Page last modified 14:10, 28 Dec 2015 by Antero

3. OCL statement

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    OCL rules are used to execute constraints against XML file. These rules always return a boolean value, either true or false.


    OCL rules, together with context, form the core part of the business rule. It is crucial to first understand the concept of context. In short, context is set to be complex or simpleType defined in the relevant schema, and OCL-rule is ran whenver the type defined in the context is found within the XML-file.

    Restriction defined in the OCL-statement returns a boolean value. Whenever false is returned, XMLdation service will return an error message to a pre-defined location within the XML-file (defined by OCL-query), with a pre-defined error message. Whenever true is returned, the restriction passes and XML file is considered valid against that rule.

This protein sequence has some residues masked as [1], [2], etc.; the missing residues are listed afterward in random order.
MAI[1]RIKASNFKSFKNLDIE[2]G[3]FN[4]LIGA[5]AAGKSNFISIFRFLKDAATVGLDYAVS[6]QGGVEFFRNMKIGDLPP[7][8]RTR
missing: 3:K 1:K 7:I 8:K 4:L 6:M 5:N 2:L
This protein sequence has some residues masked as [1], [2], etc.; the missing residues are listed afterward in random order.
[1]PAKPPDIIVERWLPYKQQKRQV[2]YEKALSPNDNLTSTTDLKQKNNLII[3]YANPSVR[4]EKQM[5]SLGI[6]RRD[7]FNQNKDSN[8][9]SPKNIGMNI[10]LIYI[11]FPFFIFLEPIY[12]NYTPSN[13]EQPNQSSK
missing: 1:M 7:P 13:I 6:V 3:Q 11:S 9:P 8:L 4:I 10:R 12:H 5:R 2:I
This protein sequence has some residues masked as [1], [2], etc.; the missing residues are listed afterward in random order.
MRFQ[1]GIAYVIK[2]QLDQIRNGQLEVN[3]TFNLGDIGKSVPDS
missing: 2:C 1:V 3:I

OCL-queries and error messages are defined by the creator of the OCL-rule.


    Rule is written so that it matches the business rule it is depicting. For example, when a business rule is:

    Debtor name must be "The initiator"

    OCL-restriction is written in same form, so that valid case is depicted in the rule

    Context: HeaderType1
    OCL: self.Debtor.Name = "The initiator"
    Description: Rule defines a specific value for Debtor/Name.


    When an erreneous file against that rule is inserted to validation pipe, an error will be returned whenever Debtor Name is not the one defined in the statement.

    Multiple rules may be present in validation pipe, together they form a ruleset. Multiple rulesets may be present as well. The names of these rulesets are returned in the validation results page.


    Let's have a more thorough look at the business rule depicted above, "Debtor name must be "The initiator".